Pros and Cons of Whole House surge protector

The weather is changing, and power outages are unavoidable. Maybe someone told you about whole-house surge protector and you're curious. Indeed, you should be. Because it can save your time and money in the long run.

Whole-home surge protection (SPD) is a device that connects to your home's electrical panel. It functions similarly to a filter, allowing safe electrical current to pass through while preventing dangerously excessive current or voltage from entering your home's electrical system. When an SPD detects an electrical surge, it promptly reacts by diverting the excess current/voltage through a ground line to the ground.

SPDs protect your home's valuable electrical equipment from overheating and, in certain situations, triggering electrical fires, by stopping electrical surges.

The question then arises, what is it that produces electrical surges in the first place? An electrical surge can be caused by any of the following scenarios:

  • A total blackout
  • Downed electricity lines
  • Lightning strikes in the vicinity
  • Wiring that has been damaged
  • On and off cycles of large appliances in the house.

It's not usual to see the first 4 of those eventualities, but the last one is common. Occasionally, when big machines with motors start-up or stop, they send or take electricity away from other appliances. This is called "internal surge."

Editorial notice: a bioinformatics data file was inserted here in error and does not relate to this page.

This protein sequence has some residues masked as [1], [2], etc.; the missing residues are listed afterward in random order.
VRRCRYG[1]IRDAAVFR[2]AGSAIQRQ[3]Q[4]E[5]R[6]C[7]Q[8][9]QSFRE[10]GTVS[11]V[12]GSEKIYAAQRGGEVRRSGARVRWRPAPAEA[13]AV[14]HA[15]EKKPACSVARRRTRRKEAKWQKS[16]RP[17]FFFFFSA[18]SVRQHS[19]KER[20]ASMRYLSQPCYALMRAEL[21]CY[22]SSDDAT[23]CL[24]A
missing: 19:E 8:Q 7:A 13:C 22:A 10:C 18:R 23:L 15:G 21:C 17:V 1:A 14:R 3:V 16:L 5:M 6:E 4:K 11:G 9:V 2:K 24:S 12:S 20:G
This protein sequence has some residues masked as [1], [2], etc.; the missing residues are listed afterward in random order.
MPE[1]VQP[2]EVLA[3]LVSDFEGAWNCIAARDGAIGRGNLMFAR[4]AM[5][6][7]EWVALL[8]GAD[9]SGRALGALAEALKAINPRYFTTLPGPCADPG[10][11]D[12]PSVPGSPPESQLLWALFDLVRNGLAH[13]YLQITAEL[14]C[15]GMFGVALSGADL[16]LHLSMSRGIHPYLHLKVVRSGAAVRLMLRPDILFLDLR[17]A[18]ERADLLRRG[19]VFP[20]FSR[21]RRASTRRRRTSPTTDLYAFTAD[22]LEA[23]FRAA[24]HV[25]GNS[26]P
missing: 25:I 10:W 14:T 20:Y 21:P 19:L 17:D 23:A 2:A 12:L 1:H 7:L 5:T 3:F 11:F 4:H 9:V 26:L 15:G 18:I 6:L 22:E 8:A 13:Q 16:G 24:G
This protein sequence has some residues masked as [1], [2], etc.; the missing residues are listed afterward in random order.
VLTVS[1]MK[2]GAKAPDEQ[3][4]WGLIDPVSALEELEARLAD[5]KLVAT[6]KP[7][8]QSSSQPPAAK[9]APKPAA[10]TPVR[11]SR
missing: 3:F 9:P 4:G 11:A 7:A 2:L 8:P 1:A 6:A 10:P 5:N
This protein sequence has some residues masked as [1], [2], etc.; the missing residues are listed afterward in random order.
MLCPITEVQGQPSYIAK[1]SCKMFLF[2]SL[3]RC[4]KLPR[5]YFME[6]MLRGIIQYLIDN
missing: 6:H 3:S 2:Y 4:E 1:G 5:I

Whole House surge protector

Approximately 60 to 80 percent of all residential surges are caused by internal surges, according to the NEMA (National Electrical Manufacturers Association). Internal surges can ultimately kill your electrical appliances—that is unless you have a whole-home surge protector.

Pros of whole House surge protector

Modern homes contain a greater number of electrical devices than ever before. As a result, your house probably contains dozens of high-priced microprocessors that are vulnerable to power spikes.

When you install a whole-house surge protector, you are installing a highly effective device that reacts in less than a nanosecond to divert excess current or voltage during a power surge. This keeps unsafe voltage or current levels out of your home, preventing them from harming your equipment.

A power surge can cost you a lot of money in the form of damaged electronics, as well as damage to your home's electrical system. There is even more bad news: Most home insurance policies don't cover damage caused by electrical surges.

Installing a whole-house surge protector, on the other hand, eliminates this costly scenario entirely, providing you complete peace of mind that both your home and your money are safe.

Cons of whole House surge protector

Installing a surge protector might be an expensive investment. The device, as well as professional installation, can cost anywhere from $500 to $800 depending on the type and brand of the surge protector and your home's electrical and wiring arrangement.

Consider the fact that this is a one-time expenditure. When you install a whole-home surge protector, think about how many power surges you won't have to deal with and how much money you could save on electrical damage.

When it comes to whole-house surge protectors, they are meant to let through surges that don't reach a certain voltage level. Each whole-home surge protector is labeled with a "VPR" (voltage protection rating), which indicates the maximum voltage that the surge protector will allow to pass through to your home's electrical system.

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